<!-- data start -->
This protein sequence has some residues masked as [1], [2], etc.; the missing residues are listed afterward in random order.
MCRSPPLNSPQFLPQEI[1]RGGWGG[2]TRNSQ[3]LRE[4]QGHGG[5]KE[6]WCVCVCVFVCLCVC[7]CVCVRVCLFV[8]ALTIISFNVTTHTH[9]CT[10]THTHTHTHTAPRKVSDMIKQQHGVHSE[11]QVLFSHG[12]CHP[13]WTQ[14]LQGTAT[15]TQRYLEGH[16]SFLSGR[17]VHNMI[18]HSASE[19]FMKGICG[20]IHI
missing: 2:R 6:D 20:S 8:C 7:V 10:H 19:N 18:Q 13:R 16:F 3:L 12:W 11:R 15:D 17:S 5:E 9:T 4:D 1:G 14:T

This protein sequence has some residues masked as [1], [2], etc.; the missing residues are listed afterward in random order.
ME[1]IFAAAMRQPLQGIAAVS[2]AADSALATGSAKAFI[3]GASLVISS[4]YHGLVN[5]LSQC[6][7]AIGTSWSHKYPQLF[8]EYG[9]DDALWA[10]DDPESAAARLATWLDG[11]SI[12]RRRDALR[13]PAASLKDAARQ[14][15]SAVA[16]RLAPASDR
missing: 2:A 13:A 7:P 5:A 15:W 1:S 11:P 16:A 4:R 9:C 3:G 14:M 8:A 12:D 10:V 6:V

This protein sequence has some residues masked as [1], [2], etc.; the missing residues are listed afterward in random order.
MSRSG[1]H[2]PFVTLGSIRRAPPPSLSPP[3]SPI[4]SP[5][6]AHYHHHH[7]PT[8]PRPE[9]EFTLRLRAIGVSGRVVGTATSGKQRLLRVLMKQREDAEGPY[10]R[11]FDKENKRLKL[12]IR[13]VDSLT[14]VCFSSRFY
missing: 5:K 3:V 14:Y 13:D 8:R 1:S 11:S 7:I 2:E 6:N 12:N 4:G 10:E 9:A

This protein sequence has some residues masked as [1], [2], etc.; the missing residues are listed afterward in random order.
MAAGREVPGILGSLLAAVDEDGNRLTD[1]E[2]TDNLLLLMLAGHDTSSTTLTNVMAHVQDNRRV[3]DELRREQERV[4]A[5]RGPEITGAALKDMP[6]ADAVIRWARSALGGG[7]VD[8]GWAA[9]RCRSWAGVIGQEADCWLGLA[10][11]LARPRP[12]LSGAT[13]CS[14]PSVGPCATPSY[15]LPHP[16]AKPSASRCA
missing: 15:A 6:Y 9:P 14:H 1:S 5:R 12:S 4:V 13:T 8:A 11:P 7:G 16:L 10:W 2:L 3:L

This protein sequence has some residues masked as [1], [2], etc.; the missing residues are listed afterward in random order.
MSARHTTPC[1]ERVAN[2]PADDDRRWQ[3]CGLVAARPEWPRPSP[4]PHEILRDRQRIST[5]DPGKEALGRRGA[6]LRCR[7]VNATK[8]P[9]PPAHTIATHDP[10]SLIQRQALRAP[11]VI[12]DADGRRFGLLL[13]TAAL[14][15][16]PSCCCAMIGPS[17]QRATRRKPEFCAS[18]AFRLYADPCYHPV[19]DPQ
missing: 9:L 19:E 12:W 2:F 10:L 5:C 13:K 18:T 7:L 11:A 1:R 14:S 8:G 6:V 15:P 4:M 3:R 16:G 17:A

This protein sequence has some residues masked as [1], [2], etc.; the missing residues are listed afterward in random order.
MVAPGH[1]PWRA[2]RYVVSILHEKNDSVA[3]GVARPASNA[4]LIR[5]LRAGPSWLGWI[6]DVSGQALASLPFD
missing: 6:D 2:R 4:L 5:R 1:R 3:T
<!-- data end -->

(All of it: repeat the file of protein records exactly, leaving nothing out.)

This protein sequence has some residues masked as [1], [2], etc.; the missing residues are listed afterward in random order.
MCRSPPLNSPQFLPQEI[1]RGGWGG[2]TRNSQ[3]LRE[4]QGHGG[5]KE[6]WCVCVCVFVCLCVC[7]CVCVRVCLFV[8]ALTIISFNVTTHTH[9]CT[10]THTHTHTHTAPRKVSDMIKQQHGVHSE[11]QVLFSHG[12]CHP[13]WTQ[14]LQGTAT[15]TQRYLEGH[16]SFLSGR[17]VHNMI[18]HSASE[19]FMKGICG[20]IHI
missing: 2:R 6:D 20:S 8:C 7:V 10:H 19:N 18:Q 13:R 16:F 3:L 12:W 11:R 15:D 17:S 5:E 9:T 4:D 1:G 14:T

This protein sequence has some residues masked as [1], [2], etc.; the missing residues are listed afterward in random order.
ME[1]IFAAAMRQPLQGIAAVS[2]AADSALATGSAKAFI[3]GASLVISS[4]YHGLVN[5]LSQC[6][7]AIGTSWSHKYPQLF[8]EYG[9]DDALWA[10]DDPESAAARLATWLDG[11]SI[12]RRRDALR[13]PAASLKDAARQ[14][15]SAVA[16]RLAPASDR
missing: 2:A 13:A 7:P 5:A 15:W 1:S 11:P 16:A 4:R 9:C 3:G 14:M 8:A 12:D 10:V 6:V

This protein sequence has some residues masked as [1], [2], etc.; the missing residues are listed afterward in random order.
MSRSG[1]H[2]PFVTLGSIRRAPPPSLSPP[3]SPI[4]SP[5][6]AHYHHHH[7]PT[8]PRPE[9]EFTLRLRAIGVSGRVVGTATSGKQRLLRVLMKQREDAEGPY[10]R[11]FDKENKRLKL[12]IR[13]VDSLT[14]VCFSSRFY
missing: 5:K 3:V 14:Y 13:D 8:R 1:S 11:S 7:I 2:E 6:N 12:N 4:G 10:E 9:A

This protein sequence has some residues masked as [1], [2], etc.; the missing residues are listed afterward in random order.
MAAGREVPGILGSLLAAVDEDGNRLTD[1]E[2]TDNLLLLMLAGHDTSSTTLTNVMAHVQDNRRV[3]DELRREQERV[4]A[5]RGPEITGAALKDMP[6]ADAVIRWARSALGGG[7]VD[8]GWAA[9]RCRSWAGVIGQEADCWLGLA[10][11]LARPRP[12]LSGAT[13]CS[14]PSVGPCATPSY[15]LPHP[16]AKPSASRCA
missing: 15:A 6:Y 9:P 14:H 1:S 5:R 12:S 4:V 13:T 8:A 11:P 7:G 16:L 10:W 2:L 3:L

This protein sequence has some residues masked as [1], [2], etc.; the missing residues are listed afterward in random order.
MSARHTTPC[1]ERVAN[2]PADDDRRWQ[3]CGLVAARPEWPRPSP[4]PHEILRDRQRIST[5]DPGKEALGRRGA[6]LRCR[7]VNATK[8]P[9]PPAHTIATHDP[10]SLIQRQALRAP[11]VI[12]DADGRRFGLLL[13]TAAL[14][15][16]PSCCCAMIGPS[17]QRATRRKPEFCAS[18]AFRLYADPCYHPV[19]DPQ
missing: 9:L 19:E 12:W 2:F 10:L 5:C 13:K 18:T 7:L 11:A 1:R 14:S 8:G 6:V 15:P 4:M 3:R 16:G 17:A

This protein sequence has some residues masked as [1], [2], etc.; the missing residues are listed afterward in random order.
MVAPGH[1]PWRA[2]RYVVSILHEKNDSVA[3]GVARPASNA[4]LIR[5]LRAGPSWLGWI[6]DVSGQALASLPFD
missing: 6:D 2:R 4:L 5:R 1:R 3:T